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Pity the poor ex-glamour queen. One day the toast of Hollywood, a sex symbol among stars, the next-well, old. In an industry that prioritizes youth over talent, especially for women, being an actress of a certain age is fairly synonymous with "retired."
But in the mid 1960s, the never-say-never world of low-budget horror filmmaking found a new use for the glamour queens of yore. Roger Corman, Bill Castle, the team at Hammer, and others making genre product could use any promotional gimmick or marketing hook they could find. In the big leagues of Hollywood, the purest marketing gimmick of all was the stars themselves, whose marquee value justified their salaries. Low-budget horror cinema could never afford top stars, but were more than happy to take leftovers. The washed up, the has been, and the rejects of Hollywood all found open arms in the realm of B-horror.
Robert Aldrich's arch What Ever Happened to Baby Jane? in 1962 pointed the way. Recycling Bette Davis and Joan Crawford as Gothic horror mavens gave these two actresses a whole new career path. In the next few years, Davis went to Hammer studios for The Nanny (1965) and The Anniversary (1968); Crawford starred in William Castle's Straight-Jacket (1964) and I Saw What You Did (1965), and in Herman Cohen's Berserk! (1967) and Trog (1970); Joan Fontaine and Tallulah Bankhead joined the party too. Mainstream critics and those with an investment in "Serious Hollywood" clucked their tongues at how these once proud stars had fallen into such slums, but you wouldn't find them lifting a finger to change the economics of the system that denied these older stars much of an alternative.
George Cukor shook his head at how Joan Crawford defended the merits of her horror films: "Of course she rationalized what she did," Cukor told himself, "You could never tell her they were garbage. She was a star, and this was her next picture. She had to keep working, as did Bette. The two of them spawned a regrettable cycle in motion pictures."
What should they have done, simply faded away discreetly?
Crawford had it particularly tough. Unlike Davis, her career had started in the silent era, playing opposite Harry Langdon and other silent stars. Audiences in 1960s thought of the silent era as the Dark Ages; there was no way for Crawford to credibly pretend to be younger than she was. Moreover, she was a tipster. Not to hear her tell it, of course - she maintained that a sip of vodka now and again helped calm her nerves when put into stressful circumstances, such as appearing on camera, or interacting with others. But the studio moneymen had decided that her habits were a bad risk, and wanted nothing more to do with her.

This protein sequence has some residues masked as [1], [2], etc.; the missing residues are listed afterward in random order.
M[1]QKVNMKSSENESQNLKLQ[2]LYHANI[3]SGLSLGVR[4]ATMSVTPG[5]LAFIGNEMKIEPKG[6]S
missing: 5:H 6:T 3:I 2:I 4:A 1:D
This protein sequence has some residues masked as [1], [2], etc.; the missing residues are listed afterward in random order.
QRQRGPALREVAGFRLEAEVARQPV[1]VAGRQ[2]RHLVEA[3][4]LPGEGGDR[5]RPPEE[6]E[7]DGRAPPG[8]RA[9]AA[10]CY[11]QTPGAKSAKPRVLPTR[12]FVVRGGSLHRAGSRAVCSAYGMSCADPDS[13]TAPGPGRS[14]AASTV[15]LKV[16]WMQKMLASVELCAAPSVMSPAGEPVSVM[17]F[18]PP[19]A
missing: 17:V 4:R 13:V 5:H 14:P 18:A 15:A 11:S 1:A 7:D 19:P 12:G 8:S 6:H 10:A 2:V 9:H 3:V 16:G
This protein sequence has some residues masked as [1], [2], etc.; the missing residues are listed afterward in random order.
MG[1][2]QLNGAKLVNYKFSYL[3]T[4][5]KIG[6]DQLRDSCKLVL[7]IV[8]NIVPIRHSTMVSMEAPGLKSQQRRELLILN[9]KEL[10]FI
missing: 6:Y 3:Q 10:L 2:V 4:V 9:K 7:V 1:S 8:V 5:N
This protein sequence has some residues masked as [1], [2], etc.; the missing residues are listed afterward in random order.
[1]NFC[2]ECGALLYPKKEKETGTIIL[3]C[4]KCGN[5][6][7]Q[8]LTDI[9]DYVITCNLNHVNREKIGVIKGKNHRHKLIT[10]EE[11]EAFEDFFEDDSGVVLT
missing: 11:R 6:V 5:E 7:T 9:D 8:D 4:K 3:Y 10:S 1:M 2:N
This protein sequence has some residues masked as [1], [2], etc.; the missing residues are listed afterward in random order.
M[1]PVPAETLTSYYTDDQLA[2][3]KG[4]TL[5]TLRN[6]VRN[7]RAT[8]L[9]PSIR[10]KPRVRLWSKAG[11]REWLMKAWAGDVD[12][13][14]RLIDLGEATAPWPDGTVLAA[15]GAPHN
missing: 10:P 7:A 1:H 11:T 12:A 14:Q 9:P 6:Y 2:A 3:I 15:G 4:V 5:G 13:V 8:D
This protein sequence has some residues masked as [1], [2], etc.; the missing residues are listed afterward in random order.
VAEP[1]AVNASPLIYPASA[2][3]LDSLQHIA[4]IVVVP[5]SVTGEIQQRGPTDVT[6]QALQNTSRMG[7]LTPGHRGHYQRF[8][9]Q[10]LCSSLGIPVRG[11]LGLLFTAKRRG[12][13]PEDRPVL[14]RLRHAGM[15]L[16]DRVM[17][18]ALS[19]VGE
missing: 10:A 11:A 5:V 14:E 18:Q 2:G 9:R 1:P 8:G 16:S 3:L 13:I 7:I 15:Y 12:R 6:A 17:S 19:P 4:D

With work in the mainline studios a dead letter, she had no choice but to turn to independents-and they in turn saw a marquee name at firesale prices. After toplining William Castle's Straight-Jacket, Crawford found her way to producer Herman Cohen. It was a marriage of convenience, sure, but Joan knew her way around marriages of convenience by now.
Cohen's name is not as well-remembered today as that of his contemporaries like Roger Corman or William Castle, but he was in his own way a horror visionary. Horror in the 1960s was dominated by the Hammer paradigm: gothic dramas that traded in suspense and grand themes dressed up in colorful gore. Cohen alone saw where horror was headed: just the gore, skip all the rest. His films are threadbare on the stuff one normally watches films for-but they serve up memorably outrageous murders in Technicolor grue. The mad slasher flicks of the 1980s and modern day torture porn all owe a debt to Cohen, sometimes even copying scenes outright from Cohen movies over half a century old. If Cohen were alive today, he'd be making Saw.
In 1966, Cohen and his co-conspirator Jim O'Connolly were mounting what was then called Circus of Blood--no, not the 1960 Circus of Horrors (on which Cohen served as an uncredited advisor), and not the 1967 Circus of Fear with Christopher Lee. Then again, all three films share the same plot: a series of grisly murders at a circus result in unprecedented crowds, rubber-necking in hopes of seeing something awful. Many commentators would criticize Cohen's film for failing to develop this theme, but they missed the point. Catering to the bloodthirst of audiences was Cohen's business, and he was no more likely to decry their baser impulses than a rancher would complain that people eat too much beef.
Eventually, Circus of Blood would be retitled Berserk! to piggy back on the still lingering Psycho (1960) craze. Anything to bring in the punters. It was Joan Crawford, however, who stole the show, and gave the film its truest value. Many priggish reviewers complained that Crawford, although remarkably well preserved, was still too old to play hunky Ty Hardin's lover. Again, critics have missed the point. Today's world may have a slang term for older women sleeping with younger men (cougars) but still has a distaste for depicting such relationships onscreen. Hollywood never bats an eye casting twenty-something starlets as love interests for wrinkled geezers like Harrison Ford or Clint Eastwood, but it takes an archeologist to find a movie with a sixty year old woman in bed with a handsome thing young enough to be her grandson. Crawford and Hardin's love scenes are played straight, with no comment about the age difference or any acknowledgment that some in the viewing audience might find it creepy. It simply is.